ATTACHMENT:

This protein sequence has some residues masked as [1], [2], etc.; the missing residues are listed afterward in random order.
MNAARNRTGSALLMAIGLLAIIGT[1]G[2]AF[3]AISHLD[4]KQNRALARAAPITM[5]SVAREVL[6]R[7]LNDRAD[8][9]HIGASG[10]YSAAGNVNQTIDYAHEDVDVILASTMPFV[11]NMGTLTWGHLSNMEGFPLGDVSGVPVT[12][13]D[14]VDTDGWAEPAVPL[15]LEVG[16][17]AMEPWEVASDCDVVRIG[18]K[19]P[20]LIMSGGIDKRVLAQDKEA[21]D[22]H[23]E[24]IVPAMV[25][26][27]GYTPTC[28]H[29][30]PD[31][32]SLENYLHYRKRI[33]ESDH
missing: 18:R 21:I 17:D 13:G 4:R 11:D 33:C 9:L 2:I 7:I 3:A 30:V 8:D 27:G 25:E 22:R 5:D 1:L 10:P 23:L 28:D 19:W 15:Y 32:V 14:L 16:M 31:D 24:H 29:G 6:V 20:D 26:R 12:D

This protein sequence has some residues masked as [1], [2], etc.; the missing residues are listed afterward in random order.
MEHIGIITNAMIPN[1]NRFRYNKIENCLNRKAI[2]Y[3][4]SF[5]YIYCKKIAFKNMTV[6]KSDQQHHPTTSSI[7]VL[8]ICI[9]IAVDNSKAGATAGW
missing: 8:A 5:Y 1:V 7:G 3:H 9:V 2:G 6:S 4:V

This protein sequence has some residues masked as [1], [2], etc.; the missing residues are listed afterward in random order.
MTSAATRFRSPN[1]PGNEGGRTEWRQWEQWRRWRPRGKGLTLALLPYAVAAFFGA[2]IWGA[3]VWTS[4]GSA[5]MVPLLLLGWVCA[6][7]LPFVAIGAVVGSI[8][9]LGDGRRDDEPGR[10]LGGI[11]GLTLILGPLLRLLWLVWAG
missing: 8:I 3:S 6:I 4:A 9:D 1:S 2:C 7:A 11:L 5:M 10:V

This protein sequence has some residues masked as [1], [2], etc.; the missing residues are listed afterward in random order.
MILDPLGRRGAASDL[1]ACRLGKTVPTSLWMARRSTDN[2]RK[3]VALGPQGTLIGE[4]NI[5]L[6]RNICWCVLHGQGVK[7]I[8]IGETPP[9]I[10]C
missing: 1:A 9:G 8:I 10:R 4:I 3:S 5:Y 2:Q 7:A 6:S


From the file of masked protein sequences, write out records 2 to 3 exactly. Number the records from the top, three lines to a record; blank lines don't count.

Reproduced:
This protein sequence has some residues masked as [1], [2], etc.; the missing residues are listed afterward in random order.
MEHIGIITNAMIPN[1]NRFRYNKIENCLNRKAI[2]Y[3][4]SF[5]YIYCKKIAFKNMTV[6]KSDQQHHPTTSSI[7]VL[8]ICI[9]IAVDNSKAGATAGW
missing: 8:A 5:Y 1:V 7:G 3:H 9:V 2:G 6:S 4:V

This protein sequence has some residues masked as [1], [2], etc.; the missing residues are listed afterward in random order.
MTSAATRFRSPN[1]PGNEGGRTEWRQWEQWRRWRPRGKGLTLALLPYAVAAFFGA[2]IWGA[3]VWTS[4]GSA[5]MVPLLLLGWVCA[6][7]LPFVAIGAVVGSI[8][9]LGDGRRDDEPGR[10]LGGI[11]GLTLILGPLLRLLWLVWAG
missing: 8:I 3:S 6:I 4:A 9:D 1:S 2:C 7:A 11:L 5:M 10:V